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Hoons return to leave their unwanted marks


Grass areas at Henley Lake Park were turned into dirt tracks. PHOTO/GEORGE SHIERS.

Masterton’s grass continues to be shredded by racers, with new acts of vandalism emerging in the district.

A mere two weeks after Queen Elizabeth Park was turned to mud, a second act of vandalism saw several grass areas at the southern end of Henley Lake Park destroyed by vehicle tyres.

The damage covered several large areas near the wetlands at the park, showing vehicles had raced around trees, benches and paths.

A Masterton District Council spokesperson said the council did not have figures on the cost of repairing community assets that were vandalised but said there was a budget for maintenance.

“The vast majority of the public enjoy the parks and don’t do that sort of thing.

“Repair work happens in spring, and nature has a way of fixing it.”

He said legal action was also a costly and lengthy pursuit that the council had to weigh up.

“If there is evidence, we might look to pursue that [prosecution], but at this stage, no evidence has been provided.

“The real balance is providing accessible spaces for people to enjoy, but if you limit access to one group, there are flow-on impacts to others that you must consider.”

In a separate incident on Millard Ave in Kuripuni on Tuesday night, drivers racing up and down the road ended up tearing up grass on both sides of the street as they lost control of their vehicles.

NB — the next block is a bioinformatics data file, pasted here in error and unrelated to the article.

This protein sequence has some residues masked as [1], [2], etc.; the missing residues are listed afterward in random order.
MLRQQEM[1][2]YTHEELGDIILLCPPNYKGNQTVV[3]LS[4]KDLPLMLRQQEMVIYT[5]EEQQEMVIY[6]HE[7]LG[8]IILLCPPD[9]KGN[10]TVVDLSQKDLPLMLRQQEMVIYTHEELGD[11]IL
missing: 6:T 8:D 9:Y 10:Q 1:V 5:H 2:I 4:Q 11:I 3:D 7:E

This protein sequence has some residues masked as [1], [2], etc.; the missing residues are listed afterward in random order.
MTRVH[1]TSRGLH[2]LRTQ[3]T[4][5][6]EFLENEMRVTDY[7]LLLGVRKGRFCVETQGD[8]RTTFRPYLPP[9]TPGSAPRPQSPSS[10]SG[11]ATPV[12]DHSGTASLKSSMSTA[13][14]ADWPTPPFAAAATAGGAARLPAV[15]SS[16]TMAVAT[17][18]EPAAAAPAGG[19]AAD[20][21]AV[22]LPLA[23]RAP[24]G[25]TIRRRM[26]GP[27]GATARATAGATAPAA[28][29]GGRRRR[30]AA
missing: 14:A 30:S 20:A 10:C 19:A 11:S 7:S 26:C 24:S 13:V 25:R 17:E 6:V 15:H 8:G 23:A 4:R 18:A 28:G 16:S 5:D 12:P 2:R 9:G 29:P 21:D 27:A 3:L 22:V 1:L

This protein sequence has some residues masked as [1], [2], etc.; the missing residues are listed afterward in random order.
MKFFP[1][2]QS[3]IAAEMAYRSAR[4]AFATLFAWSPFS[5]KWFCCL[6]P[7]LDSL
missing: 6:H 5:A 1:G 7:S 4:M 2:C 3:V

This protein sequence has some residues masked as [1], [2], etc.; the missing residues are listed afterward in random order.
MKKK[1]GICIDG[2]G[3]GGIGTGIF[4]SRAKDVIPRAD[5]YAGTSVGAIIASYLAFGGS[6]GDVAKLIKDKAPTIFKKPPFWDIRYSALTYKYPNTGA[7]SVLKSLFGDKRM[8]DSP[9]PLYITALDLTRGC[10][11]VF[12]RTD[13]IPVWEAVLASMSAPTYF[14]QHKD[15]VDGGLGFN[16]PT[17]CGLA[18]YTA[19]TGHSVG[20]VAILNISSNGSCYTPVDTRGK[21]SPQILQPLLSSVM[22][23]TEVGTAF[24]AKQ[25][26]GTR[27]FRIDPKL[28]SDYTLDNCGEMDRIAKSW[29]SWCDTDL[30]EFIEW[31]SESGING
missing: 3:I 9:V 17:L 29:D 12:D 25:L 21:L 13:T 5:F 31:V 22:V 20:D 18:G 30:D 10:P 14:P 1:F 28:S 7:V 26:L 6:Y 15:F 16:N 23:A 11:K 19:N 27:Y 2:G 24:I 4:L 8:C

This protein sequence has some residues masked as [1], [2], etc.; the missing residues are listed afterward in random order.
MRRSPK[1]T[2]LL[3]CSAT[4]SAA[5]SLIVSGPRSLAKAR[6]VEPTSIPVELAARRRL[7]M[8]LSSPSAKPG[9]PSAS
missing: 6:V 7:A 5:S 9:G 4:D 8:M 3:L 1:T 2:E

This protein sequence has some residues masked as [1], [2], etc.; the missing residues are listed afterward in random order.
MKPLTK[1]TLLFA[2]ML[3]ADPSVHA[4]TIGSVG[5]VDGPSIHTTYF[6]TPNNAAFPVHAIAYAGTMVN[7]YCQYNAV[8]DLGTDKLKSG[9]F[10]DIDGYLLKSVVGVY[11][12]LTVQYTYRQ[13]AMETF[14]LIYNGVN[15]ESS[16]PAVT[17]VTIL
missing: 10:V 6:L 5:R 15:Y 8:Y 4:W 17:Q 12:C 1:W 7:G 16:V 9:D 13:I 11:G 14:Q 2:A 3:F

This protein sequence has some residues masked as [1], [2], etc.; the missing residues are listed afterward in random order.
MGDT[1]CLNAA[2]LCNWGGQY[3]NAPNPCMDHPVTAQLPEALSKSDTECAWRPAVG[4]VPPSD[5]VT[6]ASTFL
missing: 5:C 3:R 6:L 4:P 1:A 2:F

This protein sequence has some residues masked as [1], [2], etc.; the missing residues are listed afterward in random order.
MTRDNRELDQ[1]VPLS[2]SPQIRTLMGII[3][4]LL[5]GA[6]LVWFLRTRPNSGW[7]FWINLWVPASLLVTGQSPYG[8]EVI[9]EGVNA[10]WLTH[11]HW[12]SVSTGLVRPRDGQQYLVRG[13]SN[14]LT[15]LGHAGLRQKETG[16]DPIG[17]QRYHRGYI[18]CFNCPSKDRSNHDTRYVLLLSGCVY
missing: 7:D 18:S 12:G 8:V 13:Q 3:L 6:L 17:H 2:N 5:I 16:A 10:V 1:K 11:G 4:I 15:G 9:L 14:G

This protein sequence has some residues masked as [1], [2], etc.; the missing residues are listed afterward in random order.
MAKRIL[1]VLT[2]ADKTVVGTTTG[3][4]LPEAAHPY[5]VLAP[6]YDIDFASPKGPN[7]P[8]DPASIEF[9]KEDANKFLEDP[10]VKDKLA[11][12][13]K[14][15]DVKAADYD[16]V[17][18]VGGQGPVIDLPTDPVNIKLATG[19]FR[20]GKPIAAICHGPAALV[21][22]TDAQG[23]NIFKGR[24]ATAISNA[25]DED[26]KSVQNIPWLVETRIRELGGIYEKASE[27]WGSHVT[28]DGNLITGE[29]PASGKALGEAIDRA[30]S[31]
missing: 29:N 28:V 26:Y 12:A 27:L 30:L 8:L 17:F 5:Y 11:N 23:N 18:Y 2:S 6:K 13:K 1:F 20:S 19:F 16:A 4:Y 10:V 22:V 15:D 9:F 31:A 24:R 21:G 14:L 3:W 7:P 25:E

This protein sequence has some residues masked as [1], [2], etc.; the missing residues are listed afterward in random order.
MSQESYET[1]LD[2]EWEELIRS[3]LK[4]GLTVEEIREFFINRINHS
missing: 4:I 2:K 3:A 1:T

A Millard Ave resident said she regularly heard powerful cars speeding down the street.

“This happens regularly down our street even though it’s a residential area, 50k zone.

“This is mostly because it has no footpaths or streetlights, so hoons find it a perfect spot to race down the entire length of the road, fly around the bend and inevitably lose control ending up in the very muddy verge needing to be towed out.

“I wonder if this could be addressed and perhaps looked into as it will be a similar type of vandal that has messed up our lovely Queen Elizabeth Park.”

Manager of Wairarapa Road Safety Council Bruce Pauling said the key steps to reducing road racing were education and enforcement.

“There is a cohort of not just young drivers but all ages that choose to ignore road safety messages and choose to become involved in street racing.

“It’s a tough nut to crack,” he said.

“All we can do is educate them on the laws and consequences.

“However, in saying that the only way some will change their behaviour is if they get detected, so enforcement is really important.”

Pauling said that although offences were trending downwards, it was important the public reported street racers to the police.

“Our young driver crashes and offences relating to graduated licence and breaching conditions is decreasing, thanks to combined efforts, and hopefully, that trend will be maintained.

“We rely on the public to get information; they are our eyes and ears.

“And there a number of actions police can take, including seizing a vehicle or suspending licences.”

George Shiers
George Shiers
George Shiers is a reporter at the Wairarapa Times-Age interested in politics and social issues. He reports regularly on a range of topics including infrastructure, housing, and transport. George is also the Tararua reporter and helps cover police, fire and court stories.

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